Explosions get a bad rap. Far from chaotic, you need a precise sequence of events to make things go kaboom. To plan a whole sequence? Well, you need to call in the experts.
Like historian Matthew Sweet, who recently interviewed Naomi Wolf on the BBC’s Free Thinking. Wolf was there promoting her upcoming book Outrages: Sex, Censorship and the Criminalisation of Love, which alleges that Victorian England was so suddenly, virulently homophobic it executed dozens of homosexual men.
The show proceeded like many British radio shows and podcasts do: polite people discuss issues politely. Sweet then proceeded with some basic priming questions so Wolf could present her view of Victorian England. Wolf warmed to it. She let listeners know that she went through the Old Bailey records and the crime tables; she implied her authority and depth of research about these court-ordered executions. Then came a muffled blast: “I don’t think you’re right about this”.
Sweet quietly undid Wolf’s entire argument by pointing out that the phrase “death recorded” did not mean “death sentence” and “sodomy” did not necessarily mean consensual homosexual male sex but could in many cases mean sexual assault. The cases Naomi Wolf referred to were often sexual assaults and, Sweet continued, “I don’t think any of the executions you’ve identified here actually happened”.
To her credit, Wolf seemed to take it well. She does, after all, have a history of recorded mistakes. Her 1990 book The Beauty Myth incorrectly stated that 150,000 women in the United States died from anorexia. Medical researchers refute this, stating “On average, a statistic on anorexia by Naomi Wolf should be divided by eight to get close to the real figure”. Fact-checking reviews of The End of America indicate she got so much wrong she may as well have been sniffing the chemtrails she talks about so much and — look — she didn’t even correctly explain fannies to us in her pudendum opus, Vagina.
Honestly, that Wolf has mistakes in a book isn’t a surprise; the real surprise is that she’s continually able to make them.
In fact, it’s been a bad week for facts all ’round. While promoting his second autobiography, Moby insisted that he had totally dated Natalie Portman. He stood by the claim — even after getting their age difference wrong by two years, even after Portman utterly rejected his version of events.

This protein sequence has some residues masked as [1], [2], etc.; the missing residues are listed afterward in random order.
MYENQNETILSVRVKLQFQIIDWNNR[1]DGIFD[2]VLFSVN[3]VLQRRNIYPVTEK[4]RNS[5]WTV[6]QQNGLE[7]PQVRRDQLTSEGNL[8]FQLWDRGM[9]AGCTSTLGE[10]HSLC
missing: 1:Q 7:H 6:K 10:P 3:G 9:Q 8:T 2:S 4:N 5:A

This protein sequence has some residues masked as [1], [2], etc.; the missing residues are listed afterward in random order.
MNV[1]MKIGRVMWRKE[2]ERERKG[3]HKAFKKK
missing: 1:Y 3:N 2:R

“I was surprised to hear that he characterised the very short time that I knew him as dating because my recollection is a much older man being creepy with me when I just had graduated high school,” she said. Moby doubled down in a series of Instagram posts before issuing an apology that managed to mention his book title three times but not the word “sorry”.
At the heart of all these issues is what Portman identifies as a lack of fact-checking from either Moby or the publisher. The same fact is at play with Wolf’s work, which apparently eluded not only the Oxford University English Department but also her publisher, Houghton Mifflin Harcourt. HMH have stated they do not use fact-checkers, saying “we rely ultimately on authors for the integrity of their research”.
It’s a bold choice, given how often authors actually get it wrong.
This shows the tension between readers, authors and publishers. Authors, particularly non-fiction, think they’re selling a grand theory. Facts are chosen and discarded based on whether they help sell the theory. Publishers are selling a book, so their focus and money goes into what they think sells the book — looking good and grabbing attention. But the clock and budget runs out at fact-checking. Readers think they’re buying a mix of all of the above, but really they’re getting little of either.
This was apparent to Anand Giridharadas, who recently eviscerated Jared Diamond’s latest book, Upheaval, in a New York Times review. Where Sweet’s takedown was a polite detonation, Giridharadas used a truckload of Satan’s Mother to fuel his explosion, stating “with a focus on The Framework, facts recede in importance”.
Diamond and Wolf are repeat offenders when it comes to bungling books and yet there they are, soaking up royalties and advances. That Moby was even granted a second autobiography strains credulity given how many good writers don’t get published in the first place.
Giridharadas picks this up in his review.
I know so many younger writers, especially women and people of colour, who are smart, thoughtful, buttoned up and pretty damn accurate who would kill for an opening to publish a book with a serious publisher — and who know in their bones that, if they were ever this sloppy, their career would be over before it had even begun.
Again, the question of what books get published comes back to what’s being sold — beyond the physical aspect in bound, inked pages. Readers shouldn’t have to buy a book that falls apart in their hands or a BBC radio program.